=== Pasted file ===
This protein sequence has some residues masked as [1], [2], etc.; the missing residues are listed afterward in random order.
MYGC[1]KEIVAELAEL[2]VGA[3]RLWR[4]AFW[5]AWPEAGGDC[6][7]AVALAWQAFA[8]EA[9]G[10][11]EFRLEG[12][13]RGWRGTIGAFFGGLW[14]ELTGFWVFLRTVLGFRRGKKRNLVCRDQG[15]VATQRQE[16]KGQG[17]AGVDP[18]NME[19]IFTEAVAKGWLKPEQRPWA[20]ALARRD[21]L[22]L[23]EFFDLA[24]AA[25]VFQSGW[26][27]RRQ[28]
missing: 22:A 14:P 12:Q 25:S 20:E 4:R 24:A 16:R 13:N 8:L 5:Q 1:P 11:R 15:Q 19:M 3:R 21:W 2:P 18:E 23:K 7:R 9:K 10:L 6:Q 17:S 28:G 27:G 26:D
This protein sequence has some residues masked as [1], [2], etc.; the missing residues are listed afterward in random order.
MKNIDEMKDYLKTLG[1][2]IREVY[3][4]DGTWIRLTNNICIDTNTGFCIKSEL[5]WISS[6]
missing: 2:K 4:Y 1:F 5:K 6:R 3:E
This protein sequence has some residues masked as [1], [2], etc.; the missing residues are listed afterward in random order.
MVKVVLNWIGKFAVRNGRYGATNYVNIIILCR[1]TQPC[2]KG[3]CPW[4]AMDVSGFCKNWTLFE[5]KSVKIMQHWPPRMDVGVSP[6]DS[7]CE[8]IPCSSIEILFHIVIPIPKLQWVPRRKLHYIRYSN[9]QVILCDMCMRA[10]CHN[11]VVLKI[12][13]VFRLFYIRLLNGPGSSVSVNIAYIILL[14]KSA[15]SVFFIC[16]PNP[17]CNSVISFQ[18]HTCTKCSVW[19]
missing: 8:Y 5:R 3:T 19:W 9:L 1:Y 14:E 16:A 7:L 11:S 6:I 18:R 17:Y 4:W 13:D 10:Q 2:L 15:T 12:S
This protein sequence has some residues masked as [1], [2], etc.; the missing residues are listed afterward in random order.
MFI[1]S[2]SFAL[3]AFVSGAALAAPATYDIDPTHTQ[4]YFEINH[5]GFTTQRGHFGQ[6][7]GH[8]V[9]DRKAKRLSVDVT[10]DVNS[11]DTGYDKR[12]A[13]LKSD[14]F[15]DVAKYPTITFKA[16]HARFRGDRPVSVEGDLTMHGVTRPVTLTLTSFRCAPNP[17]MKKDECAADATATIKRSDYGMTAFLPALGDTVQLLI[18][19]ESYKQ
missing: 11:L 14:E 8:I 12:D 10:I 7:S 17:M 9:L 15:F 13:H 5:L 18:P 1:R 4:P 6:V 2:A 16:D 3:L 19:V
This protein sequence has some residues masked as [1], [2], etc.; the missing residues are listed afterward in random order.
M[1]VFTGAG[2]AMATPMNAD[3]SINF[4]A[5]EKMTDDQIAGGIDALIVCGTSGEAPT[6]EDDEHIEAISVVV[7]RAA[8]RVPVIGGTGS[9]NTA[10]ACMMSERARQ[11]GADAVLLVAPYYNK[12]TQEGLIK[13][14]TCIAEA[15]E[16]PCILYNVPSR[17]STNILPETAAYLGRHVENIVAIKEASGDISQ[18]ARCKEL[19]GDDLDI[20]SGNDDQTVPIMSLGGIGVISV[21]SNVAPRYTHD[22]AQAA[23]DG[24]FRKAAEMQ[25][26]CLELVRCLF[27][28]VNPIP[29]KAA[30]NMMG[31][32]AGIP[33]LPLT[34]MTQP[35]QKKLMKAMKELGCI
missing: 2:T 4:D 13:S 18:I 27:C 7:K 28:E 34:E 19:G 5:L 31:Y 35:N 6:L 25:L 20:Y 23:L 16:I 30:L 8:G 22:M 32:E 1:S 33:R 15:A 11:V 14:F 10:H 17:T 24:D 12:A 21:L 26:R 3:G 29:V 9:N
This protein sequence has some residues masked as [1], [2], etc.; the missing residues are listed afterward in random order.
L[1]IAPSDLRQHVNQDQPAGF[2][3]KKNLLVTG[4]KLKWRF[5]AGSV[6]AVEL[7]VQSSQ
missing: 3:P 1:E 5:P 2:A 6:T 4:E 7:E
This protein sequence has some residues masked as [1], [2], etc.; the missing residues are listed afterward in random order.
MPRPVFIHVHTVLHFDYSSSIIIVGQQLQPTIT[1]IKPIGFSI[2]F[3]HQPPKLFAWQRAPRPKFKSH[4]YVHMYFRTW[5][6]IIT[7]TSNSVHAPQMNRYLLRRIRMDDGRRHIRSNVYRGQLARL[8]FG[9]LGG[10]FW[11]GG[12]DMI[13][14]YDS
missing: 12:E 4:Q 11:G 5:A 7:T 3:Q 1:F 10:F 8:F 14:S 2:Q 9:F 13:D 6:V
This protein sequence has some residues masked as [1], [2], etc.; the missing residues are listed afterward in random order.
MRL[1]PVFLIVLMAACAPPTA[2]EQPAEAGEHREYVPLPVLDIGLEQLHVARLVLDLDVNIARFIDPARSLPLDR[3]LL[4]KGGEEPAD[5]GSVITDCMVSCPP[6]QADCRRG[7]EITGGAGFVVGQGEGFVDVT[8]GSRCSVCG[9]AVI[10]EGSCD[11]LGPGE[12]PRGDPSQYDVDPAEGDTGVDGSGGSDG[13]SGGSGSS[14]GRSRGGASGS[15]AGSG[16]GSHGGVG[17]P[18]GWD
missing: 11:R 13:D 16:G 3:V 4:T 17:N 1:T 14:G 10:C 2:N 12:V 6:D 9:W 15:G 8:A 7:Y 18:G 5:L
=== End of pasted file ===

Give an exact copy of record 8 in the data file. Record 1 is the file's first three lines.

This protein sequence has some residues masked as [1], [2], etc.; the missing residues are listed afterward in random order.
MRL[1]PVFLIVLMAACAPPTA[2]EQPAEAGEHREYVPLPVLDIGLEQLHVARLVLDLDVNIARFIDPARSLPLDR[3]LL[4]KGGEEPAD[5]GSVITDCMVSCPP[6]QADCRRG[7]EITGGAGFVVGQGEGFVDVT[8]GSRCSVCG[9]AVI[10]EGSCD[11]LGPGE[12]PRGDPSQYDVDPAEGDTGVDGSGGSDG[13]SGGSGSS[14]GRSRGGASGS[15]AGSG[16]GSHGGVG[17]P[18]GWD
missing: 11:R 13:D 16:G 3:V 4:T 17:N 1:T 14:G 10:C 2:N 12:V 6:D 9:W 15:G 8:A 7:Y 18:G 5:L